Russian disinformation campaigns are a hot topic these days, but fake news emanating from Moscow is hardly a new phenomenon for U.S. public diplomacy. However, the same phenomena that have allowed the Russian infowar to...KEEP READING
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The EU Is Wasting Money on Strategic Communication
The EU has announced that it will provide an extra €1 million in funding per annum to the East Stratcom Unit. The Unit was established in 2015 to counter fake news and hybrid information warfare emerging from Russia. The additional funding is a waste of EU money, and shows only the extent to which the EU does not understand the fake news issue or how to counter it. The East Stracom Unit has achieved little, and will achieve little more with the extra money. What the EU needs to do is to develop effective public diplomacy strategies. But that looks a long way off, even if the EU can bring itself to understand the concept of public diplomacy.
First let us dispose of this nonsense about strategic communications. It is another one of these buzz terms, like nation branding, which enables its proponents to make good money as consultants, but is no more than snake oil. There seems to be a general view at the moment that by putting the term strategic in front of a noun, you somehow create something deep and profound. But strategy implies agreed objective or preferred outcomes, which the strategy is designed to implement.
This is not true of any aspect of EU external policy, and especially not true of EU policy toward Russia and the east. For example, the EU has no agreed outcome for it sanctions against Russia, other than the unrealistic withdrawal of Russia from the Crimea. Given that this is not going to happen, it is hard to see what the sanctions are designed to do, other than punish Russia and possibly lead to political or economic collapse. It is hard to see how this outcome would benefit the EU. It is also difficult to discern any deeper EU objective in Russia, other than the surreal hope that it will one day convert itself into a European postmodern and democratic state. Given that the EU has no agreed objectives or preferred outcomes for its policy toward Russia, there can be no strategy to achieve them, and talk of strategic communication is therefore nonsense.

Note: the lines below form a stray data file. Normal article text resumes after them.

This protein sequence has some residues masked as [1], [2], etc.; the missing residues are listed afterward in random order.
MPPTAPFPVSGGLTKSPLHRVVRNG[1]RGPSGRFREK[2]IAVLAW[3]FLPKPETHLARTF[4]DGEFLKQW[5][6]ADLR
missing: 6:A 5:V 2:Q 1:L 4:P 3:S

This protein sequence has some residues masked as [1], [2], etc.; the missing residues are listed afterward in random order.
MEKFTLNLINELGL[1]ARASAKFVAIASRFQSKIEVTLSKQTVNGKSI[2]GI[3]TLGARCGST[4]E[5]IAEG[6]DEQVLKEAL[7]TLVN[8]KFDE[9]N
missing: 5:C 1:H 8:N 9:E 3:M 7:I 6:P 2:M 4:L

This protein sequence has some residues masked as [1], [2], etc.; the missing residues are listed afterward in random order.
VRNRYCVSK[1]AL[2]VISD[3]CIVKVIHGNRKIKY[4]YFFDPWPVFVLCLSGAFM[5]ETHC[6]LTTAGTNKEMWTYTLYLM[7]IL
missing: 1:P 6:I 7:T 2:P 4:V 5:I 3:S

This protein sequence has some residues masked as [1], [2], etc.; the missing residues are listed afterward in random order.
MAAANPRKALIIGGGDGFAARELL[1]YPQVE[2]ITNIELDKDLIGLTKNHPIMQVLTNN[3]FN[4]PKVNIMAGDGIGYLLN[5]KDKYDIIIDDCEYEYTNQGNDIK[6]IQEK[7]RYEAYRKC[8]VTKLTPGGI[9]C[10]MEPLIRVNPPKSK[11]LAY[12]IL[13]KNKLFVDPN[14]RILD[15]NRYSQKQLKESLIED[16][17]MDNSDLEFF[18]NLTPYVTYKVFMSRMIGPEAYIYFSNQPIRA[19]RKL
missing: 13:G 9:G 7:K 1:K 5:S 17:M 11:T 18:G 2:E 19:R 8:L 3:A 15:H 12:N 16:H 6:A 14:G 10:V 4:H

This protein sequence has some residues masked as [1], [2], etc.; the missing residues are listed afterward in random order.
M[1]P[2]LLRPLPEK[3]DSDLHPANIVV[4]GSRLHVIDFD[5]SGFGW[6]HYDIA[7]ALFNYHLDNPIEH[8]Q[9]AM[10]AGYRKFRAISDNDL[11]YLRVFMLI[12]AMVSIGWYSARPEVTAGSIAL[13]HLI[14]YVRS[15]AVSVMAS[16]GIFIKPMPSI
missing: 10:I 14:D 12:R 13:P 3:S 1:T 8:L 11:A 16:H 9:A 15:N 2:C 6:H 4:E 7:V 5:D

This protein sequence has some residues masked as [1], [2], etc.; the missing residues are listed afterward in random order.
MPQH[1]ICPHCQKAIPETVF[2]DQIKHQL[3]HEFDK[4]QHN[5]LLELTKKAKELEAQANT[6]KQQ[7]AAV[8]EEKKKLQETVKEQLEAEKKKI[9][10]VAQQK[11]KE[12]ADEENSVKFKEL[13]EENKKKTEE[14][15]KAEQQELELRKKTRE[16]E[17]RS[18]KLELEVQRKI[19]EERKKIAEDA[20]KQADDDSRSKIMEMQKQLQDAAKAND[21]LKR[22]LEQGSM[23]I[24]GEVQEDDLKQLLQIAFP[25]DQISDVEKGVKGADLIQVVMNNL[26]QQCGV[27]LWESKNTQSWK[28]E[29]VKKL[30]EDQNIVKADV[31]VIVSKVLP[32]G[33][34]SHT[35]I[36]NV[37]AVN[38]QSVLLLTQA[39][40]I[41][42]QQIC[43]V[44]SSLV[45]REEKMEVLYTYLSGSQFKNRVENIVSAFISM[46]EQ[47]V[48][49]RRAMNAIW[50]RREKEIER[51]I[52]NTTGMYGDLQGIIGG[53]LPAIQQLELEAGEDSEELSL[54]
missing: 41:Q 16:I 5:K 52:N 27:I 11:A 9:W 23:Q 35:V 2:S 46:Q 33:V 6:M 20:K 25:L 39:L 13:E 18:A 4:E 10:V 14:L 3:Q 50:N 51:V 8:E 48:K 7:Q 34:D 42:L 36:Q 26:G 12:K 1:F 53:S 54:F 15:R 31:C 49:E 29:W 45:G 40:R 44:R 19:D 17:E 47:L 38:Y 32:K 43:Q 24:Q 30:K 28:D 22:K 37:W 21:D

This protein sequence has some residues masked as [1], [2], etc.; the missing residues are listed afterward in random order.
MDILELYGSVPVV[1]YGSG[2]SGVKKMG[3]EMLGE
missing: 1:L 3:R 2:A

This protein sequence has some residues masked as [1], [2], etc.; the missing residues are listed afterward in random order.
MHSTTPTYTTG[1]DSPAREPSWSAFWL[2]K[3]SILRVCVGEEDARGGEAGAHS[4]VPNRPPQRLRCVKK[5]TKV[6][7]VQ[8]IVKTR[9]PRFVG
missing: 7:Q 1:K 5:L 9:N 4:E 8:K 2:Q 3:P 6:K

European values and ideas are being contested by alternative cultures and histories across the globe. They are no longer considered universal by much of the world’s population.
Of course, in reality, strategic communication is no more than propaganda, or in this case counter-propaganda against fake news, by another name. Calling counter-propaganda strategic communication makes it sound better, but no more credible to its intended audience. The EU appears not to have heard of the phenomenon of echo chambers, whereby people listen only to the news and views with which they agree. It is the echo chambers, reinforced by social media and the algorithms that drive them, which make fake news so powerful.
There is an illusion in Europe that we are credible because we are European, and presumedly because we are nice guys. This European discourse that we are reasonable and correct, and that this will be recognized by others, no longer cuts the mustard in the 21st century. European values and ideas are being contested by alternative cultures and histories across the globe. They are no longer considered universal by much of the world’s population. The challenge is to the universality of European values combined with echo chamber effect poses major, possibly insurmountable, problems for the EU’s East Stratcom Unit. Promoting European values and ideas in a multipolar world of echo chambers requires long-term engagement, dialogue and debate, not the unidirectional monologue of strategic communication.
In short, the EU is no longer trusted because it is the EU. The counter-propaganda of the East Stratcom Unit will be credible only to those already inclined to doubt the fake news it is trying to contest. Those inclined to believe Russia’s fake news will see the outpourings of the Stratcom Unit as merely the Europeans’ own version of fake news. As I have argued in a previous blog, this becomes one of the major problems of 21st-century diplomacy, and in particular public diplomacy: how to break down the echo chambers which are increasingly being reinforced by the algorithms driving social media.
The challenge for diplomats is, how do you get to those who disagree with you? If you cannot reach them, you have no chance of convincing them to change their minds. On the other hand, there is little point in expending large sums of money simply to reach those who are already inclined to agree with you. The EU’s decision to reinforce the Stratcom Unit rather than invest in effective public diplomacy suggests that it has little idea about the problem, let alone the solution. Strategic communication needs effective prior public diplomacy to be credible. But the propagandist nature of strategic communication undermines public diplomacy.
Note from the CPD Blog Manager: This piece originally appeared on BideDao, Shaun Riordan's website.
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